Emma Carlson, Contributing Writer
More than one year after workers removed student belongings from the Honors College to prepare the building for potential incoming COVID-19 patients, the building is returning to its regular use as a residence hall for incoming freshmen.
Hospital beds placed in the dormitory were removed on April 7. VCU Residential Life and Housing confirmed the Honors College will return to a residence hall for the fall semester.
The VCU Health System requested the Honors College as an additional space for low-acuity COVID-19 patients in case of unexpected surges within the VCU and Richmond communities, VCU Division of Student Affairs spokesperson Matt Lovisa said.
Sophomore biology major Sri Chirumamilla was living in the Honors College when VCU shut down after spring break due to COVID-19 concerns. She said she was frustrated at how the university did not inform students of the building’s upcoming emergency use.
“If we were told to move all of our stuff out, then I definitely would have,” Chirumamilla said. “I wouldn’t have had a problem with that. The fact is that we weren’t informed this was happening.”
Chirumamilla said she was dissatisfied with how VCU inventoried students’ items. She has friends who lost personal items, such as gifts and toiletries, and she was led to a corner in a warehouse to retrieve whichever fridge she thought was hers, she said.
Some students living in the Honors College were first informed of the removal of their items through a Facebook video posted by a VCU employee, showing footage of students’ items being removed and inventoried, according to a previous article from The Commonwealth Times. VCU did not release an official statement until the next day on March 26.
“It is disrespectful to the undergraduate people that are paying tuition,” said sophomore psychology major Rohan Arora.
Sophomore psychology major Rohan Arora was also living in the Honors College during this time.
“We saw a video that went viral showing that our belongings were being taken and then boxed and then labeled, but there was not any communication to the people who lived there,” Arora said.
Lovisa said the Honors College was used briefly last August to house two VCU students for less than 48 hours, both testing negative for COVID-19.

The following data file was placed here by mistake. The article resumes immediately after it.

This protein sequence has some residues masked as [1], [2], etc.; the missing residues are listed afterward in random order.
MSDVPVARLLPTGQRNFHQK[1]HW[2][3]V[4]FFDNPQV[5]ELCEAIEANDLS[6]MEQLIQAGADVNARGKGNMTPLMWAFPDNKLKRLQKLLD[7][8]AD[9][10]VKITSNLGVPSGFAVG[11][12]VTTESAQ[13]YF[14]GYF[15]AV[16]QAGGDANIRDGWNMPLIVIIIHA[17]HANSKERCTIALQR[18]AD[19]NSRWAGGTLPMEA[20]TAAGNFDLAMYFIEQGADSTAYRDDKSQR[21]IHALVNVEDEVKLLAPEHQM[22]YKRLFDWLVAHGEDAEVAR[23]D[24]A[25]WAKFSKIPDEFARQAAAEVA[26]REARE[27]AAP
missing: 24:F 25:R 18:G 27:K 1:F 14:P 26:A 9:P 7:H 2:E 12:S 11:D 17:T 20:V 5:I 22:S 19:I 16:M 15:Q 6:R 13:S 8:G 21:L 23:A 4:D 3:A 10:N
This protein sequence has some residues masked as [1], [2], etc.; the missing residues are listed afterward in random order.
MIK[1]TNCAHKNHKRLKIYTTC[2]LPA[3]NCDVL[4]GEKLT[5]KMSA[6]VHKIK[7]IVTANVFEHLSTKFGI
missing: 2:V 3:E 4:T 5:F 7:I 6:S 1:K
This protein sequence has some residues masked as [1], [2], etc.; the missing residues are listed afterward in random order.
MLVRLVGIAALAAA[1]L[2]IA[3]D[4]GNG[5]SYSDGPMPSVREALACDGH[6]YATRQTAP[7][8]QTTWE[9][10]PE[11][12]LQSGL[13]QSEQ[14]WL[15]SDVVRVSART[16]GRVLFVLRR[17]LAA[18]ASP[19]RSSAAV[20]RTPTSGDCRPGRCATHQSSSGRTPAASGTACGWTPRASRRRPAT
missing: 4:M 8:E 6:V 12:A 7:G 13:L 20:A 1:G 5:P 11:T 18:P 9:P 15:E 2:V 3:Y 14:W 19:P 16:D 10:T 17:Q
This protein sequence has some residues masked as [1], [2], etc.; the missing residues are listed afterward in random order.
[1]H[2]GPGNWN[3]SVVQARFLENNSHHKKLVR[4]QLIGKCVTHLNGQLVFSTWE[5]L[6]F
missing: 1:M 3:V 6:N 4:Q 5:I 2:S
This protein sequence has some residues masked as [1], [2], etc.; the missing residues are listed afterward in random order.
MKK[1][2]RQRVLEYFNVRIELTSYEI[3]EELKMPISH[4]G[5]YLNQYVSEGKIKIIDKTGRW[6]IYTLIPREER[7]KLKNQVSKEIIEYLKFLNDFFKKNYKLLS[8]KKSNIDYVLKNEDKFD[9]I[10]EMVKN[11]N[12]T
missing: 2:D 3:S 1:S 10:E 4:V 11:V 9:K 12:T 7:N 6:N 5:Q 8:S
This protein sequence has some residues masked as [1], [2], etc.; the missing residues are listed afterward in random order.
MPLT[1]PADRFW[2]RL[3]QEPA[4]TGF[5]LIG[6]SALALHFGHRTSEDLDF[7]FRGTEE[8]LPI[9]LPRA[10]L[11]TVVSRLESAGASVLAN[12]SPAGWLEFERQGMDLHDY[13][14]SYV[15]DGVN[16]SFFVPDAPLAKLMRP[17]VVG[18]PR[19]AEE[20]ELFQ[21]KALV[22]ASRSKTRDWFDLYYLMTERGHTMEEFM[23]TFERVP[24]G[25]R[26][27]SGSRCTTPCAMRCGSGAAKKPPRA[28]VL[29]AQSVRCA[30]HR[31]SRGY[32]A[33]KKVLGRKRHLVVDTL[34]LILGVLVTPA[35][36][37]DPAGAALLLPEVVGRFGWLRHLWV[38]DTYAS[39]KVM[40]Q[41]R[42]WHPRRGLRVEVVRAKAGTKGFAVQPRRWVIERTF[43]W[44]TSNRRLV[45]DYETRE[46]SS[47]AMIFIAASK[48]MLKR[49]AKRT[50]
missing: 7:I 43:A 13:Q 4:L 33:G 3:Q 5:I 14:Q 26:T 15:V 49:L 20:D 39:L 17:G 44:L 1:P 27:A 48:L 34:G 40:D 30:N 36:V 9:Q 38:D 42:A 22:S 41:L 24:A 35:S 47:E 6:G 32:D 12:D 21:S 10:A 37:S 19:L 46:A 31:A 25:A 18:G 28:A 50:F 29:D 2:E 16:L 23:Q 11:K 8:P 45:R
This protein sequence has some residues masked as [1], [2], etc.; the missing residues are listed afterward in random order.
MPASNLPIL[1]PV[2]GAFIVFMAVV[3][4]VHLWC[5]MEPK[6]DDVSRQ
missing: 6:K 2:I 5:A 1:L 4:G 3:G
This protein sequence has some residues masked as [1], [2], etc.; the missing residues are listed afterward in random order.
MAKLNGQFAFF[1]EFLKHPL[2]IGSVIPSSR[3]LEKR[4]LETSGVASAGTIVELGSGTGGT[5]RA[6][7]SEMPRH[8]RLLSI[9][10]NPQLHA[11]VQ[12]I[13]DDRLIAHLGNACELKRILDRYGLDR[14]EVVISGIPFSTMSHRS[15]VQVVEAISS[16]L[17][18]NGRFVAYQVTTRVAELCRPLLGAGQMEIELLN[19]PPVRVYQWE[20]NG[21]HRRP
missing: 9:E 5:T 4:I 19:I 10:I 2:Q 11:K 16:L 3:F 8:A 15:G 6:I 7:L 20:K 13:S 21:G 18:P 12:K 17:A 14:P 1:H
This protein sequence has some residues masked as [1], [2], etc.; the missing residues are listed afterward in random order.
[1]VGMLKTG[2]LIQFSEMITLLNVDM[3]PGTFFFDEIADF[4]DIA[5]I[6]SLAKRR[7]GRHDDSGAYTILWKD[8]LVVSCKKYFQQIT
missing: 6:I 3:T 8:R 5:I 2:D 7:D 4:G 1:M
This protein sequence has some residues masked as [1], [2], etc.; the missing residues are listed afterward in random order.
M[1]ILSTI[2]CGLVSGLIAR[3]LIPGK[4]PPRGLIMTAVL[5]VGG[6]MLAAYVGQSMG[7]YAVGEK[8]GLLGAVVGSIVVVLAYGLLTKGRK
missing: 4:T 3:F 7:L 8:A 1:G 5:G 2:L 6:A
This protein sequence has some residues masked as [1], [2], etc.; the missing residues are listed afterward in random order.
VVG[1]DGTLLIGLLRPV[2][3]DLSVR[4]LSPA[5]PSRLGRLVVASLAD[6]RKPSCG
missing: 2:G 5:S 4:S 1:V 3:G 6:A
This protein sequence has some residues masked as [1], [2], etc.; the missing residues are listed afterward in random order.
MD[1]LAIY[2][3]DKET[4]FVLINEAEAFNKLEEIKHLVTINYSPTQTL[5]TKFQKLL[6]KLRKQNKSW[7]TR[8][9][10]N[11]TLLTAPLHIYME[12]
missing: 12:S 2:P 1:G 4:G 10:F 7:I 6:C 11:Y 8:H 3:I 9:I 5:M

Gladding Residence Center III, typically a freshman residence hall with suite style dorms, is the sole isolation unit on campus for students who test positive or display symptoms of COVID-19. The hall will be the only isolation and quarantine space on campus as it allows for proper social distancing in a safe environment, Lovisa said.
Arora also has friends who lost personal belongings in the temporary Honors College conversion.
“It is disrespectful to the undergraduate people that are paying tuition,” Arora said. “It is disappointing.”
Neither Arora nor Chirumamilla blamed VCU for ultimately not needing to use the Honors College as additional isolation space but would have liked more communication from the school before their belongings were removed.
“A brief email wouldn’t have been hard,” Arora said.
Lovisa stated in an email that it is the university’s responsibility to relay this information to students.
“Our communication wasn’t as timely as it needed to be,” Lovisa stated. “It is always our intention to provide the most accurate information and to create a streamlined process for our students, parents and families. We are deeply sorry.”
Arora considers VCU’s actions disrespectful toward students living on campus who pay similar if not greater costs to those living off campus in order to participate in campus life.
“VCU as a whole made the Honors College for that community feel, yet they don’t treat their students like members of the community, and they aren’t effective communicators,” Arora said.